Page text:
‘9-1-1’ a pulse-pounding procedural
Procedurals about first responders are a dime a dozen, but “9-1-1” manages to make most of its emergencies riveting, while having a better-looking collection of do-gooders going through their own personal dramas.
Now on its second season, the show cocreated by Ryan Murphy and airing on Fox Life has a more stable cast of characters, aided by the addition of good-looking actors.
Inspired by countless incidents that required immediate assistance from authorities or medical experts, “9-1-1” follows such rescuers based in Los Angeles.
The cast is a diverse bunch: Athena (Angela Bassett) is a no-nonsense cop whose marriage recently ended because her husband (Rockmond Dunbar) is gay.
Bobby (Peter Krause) is a respected fire department captain who finds himself romantically drawn to Athena.
The three other firefighter-paramedics most focused on are Buck (Oliver Stark), the competitive young hunk; Hen (Aisha Hinds), the compassionate lesbian with home issues; and reliable team player Chimney (Kenneth Choi).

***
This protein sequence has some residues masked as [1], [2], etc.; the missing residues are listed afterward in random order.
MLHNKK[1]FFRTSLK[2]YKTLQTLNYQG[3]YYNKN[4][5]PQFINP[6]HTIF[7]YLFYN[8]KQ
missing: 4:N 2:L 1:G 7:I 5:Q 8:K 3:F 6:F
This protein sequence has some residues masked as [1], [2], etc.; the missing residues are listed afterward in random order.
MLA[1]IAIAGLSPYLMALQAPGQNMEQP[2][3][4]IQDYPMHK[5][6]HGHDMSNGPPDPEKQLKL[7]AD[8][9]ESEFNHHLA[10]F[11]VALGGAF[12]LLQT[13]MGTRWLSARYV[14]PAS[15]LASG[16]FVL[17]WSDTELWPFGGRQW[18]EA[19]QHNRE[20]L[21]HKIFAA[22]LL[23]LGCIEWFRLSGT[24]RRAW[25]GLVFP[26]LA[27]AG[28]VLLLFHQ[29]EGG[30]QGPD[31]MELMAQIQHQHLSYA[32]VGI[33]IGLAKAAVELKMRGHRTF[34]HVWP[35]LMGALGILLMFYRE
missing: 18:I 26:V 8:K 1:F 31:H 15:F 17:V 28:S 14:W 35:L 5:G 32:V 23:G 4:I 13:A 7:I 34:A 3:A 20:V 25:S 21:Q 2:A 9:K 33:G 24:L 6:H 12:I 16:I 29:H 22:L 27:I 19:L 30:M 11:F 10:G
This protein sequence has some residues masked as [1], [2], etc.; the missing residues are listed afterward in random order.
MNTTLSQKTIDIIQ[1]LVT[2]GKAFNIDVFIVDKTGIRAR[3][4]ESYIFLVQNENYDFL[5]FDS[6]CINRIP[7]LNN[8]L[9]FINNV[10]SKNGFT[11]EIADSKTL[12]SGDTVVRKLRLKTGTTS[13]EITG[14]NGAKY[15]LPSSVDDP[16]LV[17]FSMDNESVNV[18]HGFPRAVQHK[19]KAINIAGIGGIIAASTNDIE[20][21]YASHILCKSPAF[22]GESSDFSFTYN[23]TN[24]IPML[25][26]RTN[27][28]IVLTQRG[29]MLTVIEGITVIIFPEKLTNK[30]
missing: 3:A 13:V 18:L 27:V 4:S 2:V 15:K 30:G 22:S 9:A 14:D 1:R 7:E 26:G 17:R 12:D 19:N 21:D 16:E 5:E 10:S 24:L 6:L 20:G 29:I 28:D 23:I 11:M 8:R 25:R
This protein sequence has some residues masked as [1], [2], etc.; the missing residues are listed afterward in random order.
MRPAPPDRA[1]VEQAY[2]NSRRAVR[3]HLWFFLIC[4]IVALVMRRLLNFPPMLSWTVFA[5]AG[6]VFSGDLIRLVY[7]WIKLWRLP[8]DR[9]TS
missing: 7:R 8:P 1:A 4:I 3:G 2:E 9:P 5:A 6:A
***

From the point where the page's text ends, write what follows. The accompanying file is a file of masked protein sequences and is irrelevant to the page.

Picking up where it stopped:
After the departure of Buck’s girlfriend, hotline operator Abby (Connie Britton), his older sister Maddie (Jennifer Love Hewitt) arrives, ready to start anew—she’s actually hiding from an abusive ex.
Also joining the firefighting team is Eddie (Ryan Guzman), the hot new guy and single dad who makes Buck insecure about his chances of landing a page in a firemen’s calendar.
Cocreated by Murphy and his “American Horror Story” cohorts Brad Falchuk and Tim Minear, “9-1-1” is pleasantly diverting and dramatically paced, whether in dealing with multiple caller scenarios or fleshing out the goings-on in the intertwined characters’ personal lives. It also gets disconcertingly gory, from time to time.
Season 2 escalates the already complicated dynamics when a big earthquake devastates large areas of Los Angeles, rendering the core group incommunicado with their families.
It also becomes a baptism of fire for Maddie, a new emergency operator previously trained as a nurse. Eddie, who has a son with cerebral palsy, is likewise tested as he is on duty for hours.
With a large cast and concurrent storylines, “9-1-1” crams everything in, sometimes unevenly.
Managing to include a short but relevant subplot about a sexual predator who gets the tables turned on him during the earthquake arc is amusing; there is gallows humor balancing out the light, soap-ish moments about the series’ often unsung heroes.
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